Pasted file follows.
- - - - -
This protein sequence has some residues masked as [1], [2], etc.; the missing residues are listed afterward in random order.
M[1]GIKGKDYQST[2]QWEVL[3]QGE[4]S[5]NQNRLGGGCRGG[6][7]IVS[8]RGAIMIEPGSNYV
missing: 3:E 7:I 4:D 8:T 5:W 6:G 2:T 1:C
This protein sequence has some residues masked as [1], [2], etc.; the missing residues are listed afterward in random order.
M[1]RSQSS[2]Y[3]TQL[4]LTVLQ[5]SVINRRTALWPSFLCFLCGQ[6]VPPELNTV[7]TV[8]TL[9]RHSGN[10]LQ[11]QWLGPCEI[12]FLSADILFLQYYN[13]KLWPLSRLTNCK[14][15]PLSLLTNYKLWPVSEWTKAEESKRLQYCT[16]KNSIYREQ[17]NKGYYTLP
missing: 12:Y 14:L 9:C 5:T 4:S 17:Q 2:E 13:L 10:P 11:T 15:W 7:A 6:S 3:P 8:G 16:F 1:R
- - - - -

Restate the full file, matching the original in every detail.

This protein sequence has some residues masked as [1], [2], etc.; the missing residues are listed afterward in random order.
M[1]GIKGKDYQST[2]QWEVL[3]QGE[4]S[5]NQNRLGGGCRGG[6][7]IVS[8]RGAIMIEPGSNYV
missing: 3:E 7:I 4:D 8:T 5:W 6:G 2:T 1:C
This protein sequence has some residues masked as [1], [2], etc.; the missing residues are listed afterward in random order.
M[1]RSQSS[2]Y[3]TQL[4]LTVLQ[5]SVINRRTALWPSFLCFLCGQ[6]VPPELNTV[7]TV[8]TL[9]RHSGN[10]LQ[11]QWLGPCEI[12]FLSADILFLQYYN[13]KLWPLSRLTNCK[14][15]PLSLLTNYKLWPVSEWTKAEESKRLQYCT[16]KNSIYREQ[17]NKGYYTLP
missing: 12:Y 14:L 9:C 5:T 4:S 17:Q 2:E 13:L 10:P 11:T 15:W 7:A 6:S 3:P 8:G 16:F 1:R